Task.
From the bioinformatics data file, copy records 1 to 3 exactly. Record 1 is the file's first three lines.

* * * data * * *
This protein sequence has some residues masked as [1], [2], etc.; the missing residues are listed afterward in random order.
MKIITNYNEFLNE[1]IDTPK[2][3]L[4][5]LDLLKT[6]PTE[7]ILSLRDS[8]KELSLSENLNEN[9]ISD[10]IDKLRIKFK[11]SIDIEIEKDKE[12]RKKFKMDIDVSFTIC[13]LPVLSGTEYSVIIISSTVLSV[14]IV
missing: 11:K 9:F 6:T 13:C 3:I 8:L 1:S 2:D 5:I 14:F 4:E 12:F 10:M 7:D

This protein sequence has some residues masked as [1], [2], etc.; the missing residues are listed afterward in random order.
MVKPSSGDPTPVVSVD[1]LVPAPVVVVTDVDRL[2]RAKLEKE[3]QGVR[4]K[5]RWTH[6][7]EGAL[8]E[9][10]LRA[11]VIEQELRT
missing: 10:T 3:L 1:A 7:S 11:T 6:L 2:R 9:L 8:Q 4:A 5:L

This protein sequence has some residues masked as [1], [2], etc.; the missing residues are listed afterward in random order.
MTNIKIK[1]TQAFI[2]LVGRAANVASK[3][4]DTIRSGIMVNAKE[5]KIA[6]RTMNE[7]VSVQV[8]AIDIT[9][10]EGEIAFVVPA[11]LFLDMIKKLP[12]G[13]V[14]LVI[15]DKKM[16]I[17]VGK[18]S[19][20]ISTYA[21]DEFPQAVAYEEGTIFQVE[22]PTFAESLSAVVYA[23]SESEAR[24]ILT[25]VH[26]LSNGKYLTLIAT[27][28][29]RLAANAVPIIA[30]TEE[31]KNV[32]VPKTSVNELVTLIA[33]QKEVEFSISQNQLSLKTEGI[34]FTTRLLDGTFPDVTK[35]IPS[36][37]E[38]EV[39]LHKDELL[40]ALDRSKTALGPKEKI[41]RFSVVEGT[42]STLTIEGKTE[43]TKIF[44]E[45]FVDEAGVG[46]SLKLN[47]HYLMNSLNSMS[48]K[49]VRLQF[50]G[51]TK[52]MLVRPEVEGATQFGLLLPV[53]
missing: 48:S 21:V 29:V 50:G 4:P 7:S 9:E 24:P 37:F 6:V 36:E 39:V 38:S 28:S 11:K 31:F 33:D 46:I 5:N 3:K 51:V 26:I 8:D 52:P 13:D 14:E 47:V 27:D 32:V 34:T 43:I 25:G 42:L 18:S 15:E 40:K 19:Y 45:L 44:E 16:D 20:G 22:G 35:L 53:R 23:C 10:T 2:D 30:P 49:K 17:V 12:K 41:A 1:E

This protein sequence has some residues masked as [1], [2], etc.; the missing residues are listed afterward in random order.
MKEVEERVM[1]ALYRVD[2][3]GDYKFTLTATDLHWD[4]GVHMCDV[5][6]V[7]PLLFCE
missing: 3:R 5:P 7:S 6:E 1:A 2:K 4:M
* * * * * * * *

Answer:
This protein sequence has some residues masked as [1], [2], etc.; the missing residues are listed afterward in random order.
MKIITNYNEFLNE[1]IDTPK[2][3]L[4][5]LDLLKT[6]PTE[7]ILSLRDS[8]KELSLSENLNEN[9]ISD[10]IDKLRIKFK[11]SIDIEIEKDKE[12]RKKFKMDIDVSFTIC[13]LPVLSGTEYSVIIISSTVLSV[14]IV
missing: 11:K 9:F 6:T 13:C 3:I 8:L 1:S 2:D 5:I 14:F 4:E 12:F 10:M 7:D

This protein sequence has some residues masked as [1], [2], etc.; the missing residues are listed afterward in random order.
MVKPSSGDPTPVVSVD[1]LVPAPVVVVTDVDRL[2]RAKLEKE[3]QGVR[4]K[5]RWTH[6][7]EGAL[8]E[9][10]LRA[11]VIEQELRT
missing: 10:T 3:L 1:A 7:S 11:T 6:L 2:R 9:L 8:Q 4:A 5:L

This protein sequence has some residues masked as [1], [2], etc.; the missing residues are listed afterward in random order.
MTNIKIK[1]TQAFI[2]LVGRAANVASK[3][4]DTIRSGIMVNAKE[5]KIA[6]RTMNE[7]VSVQV[8]AIDIT[9][10]EGEIAFVVPA[11]LFLDMIKKLP[12]G[13]V[14]LVI[15]DKKM[16]I[17]VGK[18]S[19][20]ISTYA[21]DEFPQAVAYEEGTIFQVE[22]PTFAESLSAVVYA[23]SESEAR[24]ILT[25]VH[26]LSNGKYLTLIAT[27][28][29]RLAANAVPIIA[30]TEE[31]KNV[32]VPKTSVNELVTLIA[33]QKEVEFSISQNQLSLKTEGI[34]FTTRLLDGTFPDVTK[35]IPS[36][37]E[38]EV[39]LHKDELL[40]ALDRSKTALGPKEKI[41]RFSVVEGT[42]STLTIEGKTE[43]TKIF[44]E[45]FVDEAGVG[46]SLKLN[47]HYLMNSLNSMS[48]K[49]VRLQF[50]G[51]TK[52]MLVRPEVEGATQFGLLLPV[53]
missing: 48:S 21:V 29:V 50:G 4:P 7:S 9:E 24:P 37:F 6:V 36:E 39:V 38:S 28:S 11:K 31:F 33:D 46:I 5:N 3:K 51:V 26:I 8:D 52:P 13:D 14:E 47:V 27:D 32:V 34:T 43:I 25:G 42:L 18:S 15:E 40:K 19:Y 45:L 44:E 16:D 20:G 22:G 35:L 53:R 23:C 10:T 2:D 30:P 49:K 17:V 12:K 41:A 1:E